(As if you're not busy enough already, I'd sure love your thoughts on a post I wrote entitled "Canada buys tanks".)

If you don't mind, I've added you to my blogroll.

Best,
Matt

http://dominionpages.blogspot.com

Seth Weinberger said...

Matt:

Glad you liked the post, and the blog as a whole. I am familiar with the "Responsibility to Protect" work (I assign it in several of my classes), but I don't like it that much. It ultimately drops the ball and undermines its own recommendations because, at the end of the day, it still leaves the responsibility with the UN. The UN will never be capable of protecting peoples in that way; the only solution rests with unilateral or lower-level multilateral interventions.

I'll check out your post when I get a chance...thanks for pointing it out!!

Anonymous said...

Mr. Weinberger, I think you are in denial about the political reality.

The Left should congratulate themselves. At no time and at no place will Americans EVER intervene for humanitarian purposes. This was the inevitable fallout of the Vietnam, Gulf War, and Iraq War.

When Bill Clinton was President the most he could do was withdraw from Somalia and impotently lob a few missiles at sand dunes in reaction to terror attacks. In Bosnia he was reduced to a controlled bombing campaign.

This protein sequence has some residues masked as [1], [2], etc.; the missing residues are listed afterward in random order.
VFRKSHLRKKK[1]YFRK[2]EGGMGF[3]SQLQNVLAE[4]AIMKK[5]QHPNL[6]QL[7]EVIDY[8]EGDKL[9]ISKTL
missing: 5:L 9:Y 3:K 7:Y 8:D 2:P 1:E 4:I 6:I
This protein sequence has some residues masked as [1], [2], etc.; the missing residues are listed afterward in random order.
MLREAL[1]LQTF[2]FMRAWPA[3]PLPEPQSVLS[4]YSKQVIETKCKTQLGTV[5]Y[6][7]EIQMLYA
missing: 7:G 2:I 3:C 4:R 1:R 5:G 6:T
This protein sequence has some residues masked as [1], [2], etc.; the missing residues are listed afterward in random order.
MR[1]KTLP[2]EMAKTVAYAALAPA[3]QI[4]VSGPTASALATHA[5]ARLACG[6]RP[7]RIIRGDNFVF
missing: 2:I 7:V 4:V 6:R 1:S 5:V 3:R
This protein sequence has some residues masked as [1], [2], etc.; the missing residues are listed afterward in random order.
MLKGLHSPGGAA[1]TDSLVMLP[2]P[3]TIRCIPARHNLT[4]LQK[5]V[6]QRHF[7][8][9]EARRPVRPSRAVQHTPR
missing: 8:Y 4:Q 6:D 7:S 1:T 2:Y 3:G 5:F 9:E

Hey the Left hates the "neocons" and their hope to remake the ME with Iraq? Well this is what we get.

Rwanda's massacres were not stopped by US intervention because the Left reacted to Mogadishu with demands Clinton run away. Which is just what he did. Same with Darfur.

If you actually WANT to stop massacres in places like Rwanda, Darfur, and other places you must support a large, active, and politically unfettered US Military with bipartisan support for large scale military action first when US interests are threatened, and secondly when humanitarian issues rise.

It's political idiocy IMHO to expect a nation to forgo it's own rational military interests and instead spend it's blood, treasure, and lives for disinterested humanitarian action while vital interests are left unaddressed.

As a practical matter it would take large scale military action, including ground forces, air forces, and support troops to decisively engage and KILL the Janjaweed. With yes US casualties and wounded and someone like Ted Koppel reading out the names of the dead and shuddering in horror at the enemy we killed.

The problem with the idiot Left is they want a stop to violence and oppression by ... talking. Or actually they don't really. They merely wish to feel good. None of the Left would actually support killing the Janjaweed, in the mass quantities required, to stop the killing.

Regardless, the Left has won a great victory. The one nation that *might* have intervened to stop genocides in a mixture of it's own interests and humanitarian impulses will now refuse to do so for at least 4 generations. They certainly "got" Bush. No President Republican or Democrat will ever again propose humanitarian intervention. Not the least of which is the predictable reaction of the Left (first demand intervention, then agitate against it).